// Ensure the PLL is bypassed and uses HFROSC at output
// Make sure the HFROSC is on before the next line:
// Run off external clock source (expected 8MHz)
// Turn off HFROSC to save power

// ...

// 38400 Baud Rate (assuming 8MHz)

Last touches

The board doesn’t come with a bootloader flashed and therefore resetting it involves a jump to an invalid instruction 0xffffffff at 0x20000000. We plan on writing a custom bootloader, which is a topic for a future blog post. The easiest way to restart the board is to either connect to it via gdb and reset $pc to main, or by reflashing (the upload procedure end with a jump to 0x20400000 which is the start of the program).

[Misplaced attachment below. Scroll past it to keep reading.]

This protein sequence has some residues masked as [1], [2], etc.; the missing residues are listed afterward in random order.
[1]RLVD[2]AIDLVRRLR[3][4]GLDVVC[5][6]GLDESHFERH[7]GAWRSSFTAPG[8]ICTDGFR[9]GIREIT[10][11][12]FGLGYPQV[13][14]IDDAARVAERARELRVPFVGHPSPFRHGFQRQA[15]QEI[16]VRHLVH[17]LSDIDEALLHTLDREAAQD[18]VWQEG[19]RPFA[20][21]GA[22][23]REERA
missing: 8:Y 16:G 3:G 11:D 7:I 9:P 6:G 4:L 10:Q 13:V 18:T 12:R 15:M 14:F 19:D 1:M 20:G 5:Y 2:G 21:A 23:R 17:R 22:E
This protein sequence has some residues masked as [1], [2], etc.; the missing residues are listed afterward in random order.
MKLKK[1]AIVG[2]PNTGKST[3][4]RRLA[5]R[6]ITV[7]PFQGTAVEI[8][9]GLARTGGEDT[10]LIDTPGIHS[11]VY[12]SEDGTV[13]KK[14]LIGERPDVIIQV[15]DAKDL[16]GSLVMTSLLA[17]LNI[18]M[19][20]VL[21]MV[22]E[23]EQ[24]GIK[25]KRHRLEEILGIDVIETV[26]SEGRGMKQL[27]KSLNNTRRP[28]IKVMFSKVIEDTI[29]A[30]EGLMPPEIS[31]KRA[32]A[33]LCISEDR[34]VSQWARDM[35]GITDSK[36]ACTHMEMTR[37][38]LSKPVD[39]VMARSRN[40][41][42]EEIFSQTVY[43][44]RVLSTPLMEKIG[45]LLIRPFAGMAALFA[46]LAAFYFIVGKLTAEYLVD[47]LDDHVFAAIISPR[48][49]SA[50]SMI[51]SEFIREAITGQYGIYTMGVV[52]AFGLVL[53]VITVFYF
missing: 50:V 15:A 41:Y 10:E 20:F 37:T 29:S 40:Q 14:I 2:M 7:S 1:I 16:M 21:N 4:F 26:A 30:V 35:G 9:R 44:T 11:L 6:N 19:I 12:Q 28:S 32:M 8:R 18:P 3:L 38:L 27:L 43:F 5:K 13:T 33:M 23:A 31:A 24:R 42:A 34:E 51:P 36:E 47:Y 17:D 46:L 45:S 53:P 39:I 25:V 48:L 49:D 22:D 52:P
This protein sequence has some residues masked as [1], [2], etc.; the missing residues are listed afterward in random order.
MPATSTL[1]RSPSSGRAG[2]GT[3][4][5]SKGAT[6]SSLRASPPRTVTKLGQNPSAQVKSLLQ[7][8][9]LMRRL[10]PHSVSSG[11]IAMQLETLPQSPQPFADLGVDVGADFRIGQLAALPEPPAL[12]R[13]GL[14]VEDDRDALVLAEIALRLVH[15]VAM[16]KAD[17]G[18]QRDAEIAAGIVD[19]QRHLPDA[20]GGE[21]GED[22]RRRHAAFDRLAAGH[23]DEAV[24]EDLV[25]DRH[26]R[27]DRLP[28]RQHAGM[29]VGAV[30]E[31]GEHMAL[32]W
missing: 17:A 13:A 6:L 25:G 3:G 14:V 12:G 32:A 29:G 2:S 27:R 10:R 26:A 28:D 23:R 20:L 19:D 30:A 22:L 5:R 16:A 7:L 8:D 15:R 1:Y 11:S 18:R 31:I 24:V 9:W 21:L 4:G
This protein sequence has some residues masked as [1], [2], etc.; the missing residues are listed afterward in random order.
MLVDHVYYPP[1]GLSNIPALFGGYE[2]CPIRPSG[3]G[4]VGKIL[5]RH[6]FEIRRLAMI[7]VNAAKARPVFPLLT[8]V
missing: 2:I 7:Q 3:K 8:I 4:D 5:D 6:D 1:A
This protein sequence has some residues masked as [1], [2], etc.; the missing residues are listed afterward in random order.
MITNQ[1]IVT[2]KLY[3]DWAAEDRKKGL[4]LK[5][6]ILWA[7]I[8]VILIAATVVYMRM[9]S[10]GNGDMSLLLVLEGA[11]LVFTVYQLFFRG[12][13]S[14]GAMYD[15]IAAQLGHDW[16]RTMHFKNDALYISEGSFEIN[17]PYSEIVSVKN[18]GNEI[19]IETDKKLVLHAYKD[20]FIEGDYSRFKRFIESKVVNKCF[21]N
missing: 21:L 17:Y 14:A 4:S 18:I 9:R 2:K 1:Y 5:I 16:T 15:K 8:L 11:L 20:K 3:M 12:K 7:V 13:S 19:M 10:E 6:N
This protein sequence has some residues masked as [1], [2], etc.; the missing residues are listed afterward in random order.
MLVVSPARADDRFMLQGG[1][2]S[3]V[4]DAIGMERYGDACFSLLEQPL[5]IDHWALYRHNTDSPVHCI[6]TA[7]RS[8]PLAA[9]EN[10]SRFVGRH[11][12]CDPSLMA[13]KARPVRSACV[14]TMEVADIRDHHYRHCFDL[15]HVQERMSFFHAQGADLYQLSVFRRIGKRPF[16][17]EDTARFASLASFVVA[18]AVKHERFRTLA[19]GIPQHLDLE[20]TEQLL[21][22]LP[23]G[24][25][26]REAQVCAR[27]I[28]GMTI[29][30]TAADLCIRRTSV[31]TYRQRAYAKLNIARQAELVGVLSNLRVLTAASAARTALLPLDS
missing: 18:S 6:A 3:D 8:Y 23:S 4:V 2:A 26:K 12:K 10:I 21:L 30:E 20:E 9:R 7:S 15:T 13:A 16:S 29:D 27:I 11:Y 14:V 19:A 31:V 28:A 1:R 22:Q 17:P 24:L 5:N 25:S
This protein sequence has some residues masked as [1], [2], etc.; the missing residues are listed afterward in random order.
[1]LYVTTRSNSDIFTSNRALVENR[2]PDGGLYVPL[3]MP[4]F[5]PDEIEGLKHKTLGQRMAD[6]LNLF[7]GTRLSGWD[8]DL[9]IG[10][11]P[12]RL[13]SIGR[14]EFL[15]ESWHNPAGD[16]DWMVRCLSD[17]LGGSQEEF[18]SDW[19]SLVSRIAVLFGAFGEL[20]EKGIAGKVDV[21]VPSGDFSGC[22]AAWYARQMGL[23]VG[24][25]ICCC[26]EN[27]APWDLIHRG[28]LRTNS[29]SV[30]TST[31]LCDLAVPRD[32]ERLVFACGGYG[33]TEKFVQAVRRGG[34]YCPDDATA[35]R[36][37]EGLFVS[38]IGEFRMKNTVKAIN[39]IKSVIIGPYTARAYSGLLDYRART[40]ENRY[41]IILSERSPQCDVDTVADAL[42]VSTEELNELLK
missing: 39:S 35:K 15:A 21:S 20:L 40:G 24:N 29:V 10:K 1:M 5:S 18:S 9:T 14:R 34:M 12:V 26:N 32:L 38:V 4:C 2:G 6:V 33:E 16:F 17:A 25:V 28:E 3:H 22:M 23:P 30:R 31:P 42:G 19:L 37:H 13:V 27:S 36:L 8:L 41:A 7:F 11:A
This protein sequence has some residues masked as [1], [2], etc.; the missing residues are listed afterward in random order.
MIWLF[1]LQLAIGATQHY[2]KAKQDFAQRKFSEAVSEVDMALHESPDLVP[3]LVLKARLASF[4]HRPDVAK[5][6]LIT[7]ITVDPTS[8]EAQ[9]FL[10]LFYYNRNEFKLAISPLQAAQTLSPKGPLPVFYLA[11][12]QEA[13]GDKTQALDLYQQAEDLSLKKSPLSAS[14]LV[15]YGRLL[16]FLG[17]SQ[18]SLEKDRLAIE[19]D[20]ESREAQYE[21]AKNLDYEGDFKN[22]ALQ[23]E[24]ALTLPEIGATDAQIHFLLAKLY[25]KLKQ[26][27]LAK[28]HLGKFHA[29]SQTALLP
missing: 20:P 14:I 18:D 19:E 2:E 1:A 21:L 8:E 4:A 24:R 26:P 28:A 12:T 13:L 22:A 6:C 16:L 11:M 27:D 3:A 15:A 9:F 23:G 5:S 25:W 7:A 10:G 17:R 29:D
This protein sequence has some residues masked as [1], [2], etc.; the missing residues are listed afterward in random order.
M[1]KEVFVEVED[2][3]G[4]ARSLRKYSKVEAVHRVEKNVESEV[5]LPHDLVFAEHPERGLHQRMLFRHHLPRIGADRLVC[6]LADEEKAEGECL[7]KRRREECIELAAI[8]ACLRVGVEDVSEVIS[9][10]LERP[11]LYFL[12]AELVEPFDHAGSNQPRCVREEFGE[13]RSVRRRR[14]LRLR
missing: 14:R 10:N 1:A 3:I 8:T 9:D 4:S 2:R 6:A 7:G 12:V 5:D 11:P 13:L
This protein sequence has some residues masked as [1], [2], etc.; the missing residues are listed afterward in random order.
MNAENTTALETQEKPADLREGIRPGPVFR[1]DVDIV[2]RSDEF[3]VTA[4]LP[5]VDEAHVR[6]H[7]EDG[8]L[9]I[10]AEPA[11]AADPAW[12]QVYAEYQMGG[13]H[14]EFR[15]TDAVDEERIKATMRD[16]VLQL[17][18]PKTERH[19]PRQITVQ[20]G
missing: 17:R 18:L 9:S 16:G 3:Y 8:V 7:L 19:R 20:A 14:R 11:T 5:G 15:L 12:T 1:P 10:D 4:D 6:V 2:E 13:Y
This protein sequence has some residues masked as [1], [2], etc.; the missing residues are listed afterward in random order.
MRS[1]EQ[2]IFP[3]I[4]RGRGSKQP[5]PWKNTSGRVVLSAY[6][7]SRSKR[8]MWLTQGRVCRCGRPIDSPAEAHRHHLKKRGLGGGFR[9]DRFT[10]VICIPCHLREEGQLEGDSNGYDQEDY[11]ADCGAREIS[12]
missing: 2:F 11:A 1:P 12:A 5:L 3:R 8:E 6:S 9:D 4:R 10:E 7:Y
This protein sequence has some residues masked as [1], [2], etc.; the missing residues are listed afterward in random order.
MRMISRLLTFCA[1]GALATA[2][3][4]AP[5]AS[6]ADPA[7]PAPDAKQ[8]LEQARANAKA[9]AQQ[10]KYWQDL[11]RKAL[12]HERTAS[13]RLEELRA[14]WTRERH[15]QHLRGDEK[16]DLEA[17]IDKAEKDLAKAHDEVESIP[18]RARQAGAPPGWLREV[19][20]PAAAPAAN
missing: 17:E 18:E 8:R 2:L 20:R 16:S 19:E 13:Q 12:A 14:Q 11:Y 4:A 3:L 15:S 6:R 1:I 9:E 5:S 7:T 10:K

This, however, does not properly reset UART and may corrupt the RX buffer with previously received data. The following snippet briefly disables and re-enables UART to ensure the buffers are cleared.

  // 38400 Baud Rate (assuming 8MHz)
// Reset TX/RX
volatile int i=0;
while(i < 100){i++;}

Below are the standard commands for building, flashing and running debugger, used for this project:

# Build led_fade_internal_clk with freedom-e-sdk
make software PROGRAM=led_fade_internal_clk BOARD=freedom-e300-hifive1

# Flash the target board
make upload PROGRAM=led_fade_internal_clk BOARD=freedom-e300-hifive1

# Run OpenOCD for debugging
make run_openocd PROGRAM=led_fade_internal_clk BOARD=freedom-e300-hifive1

# Run GDB (in a separate terminal, while OpenOCD is running) for debugging
make run_gdb PROGRAM=led_fade_internal_clk BOARD=freedom-e300-hifive1

Porting SimpleSerial environment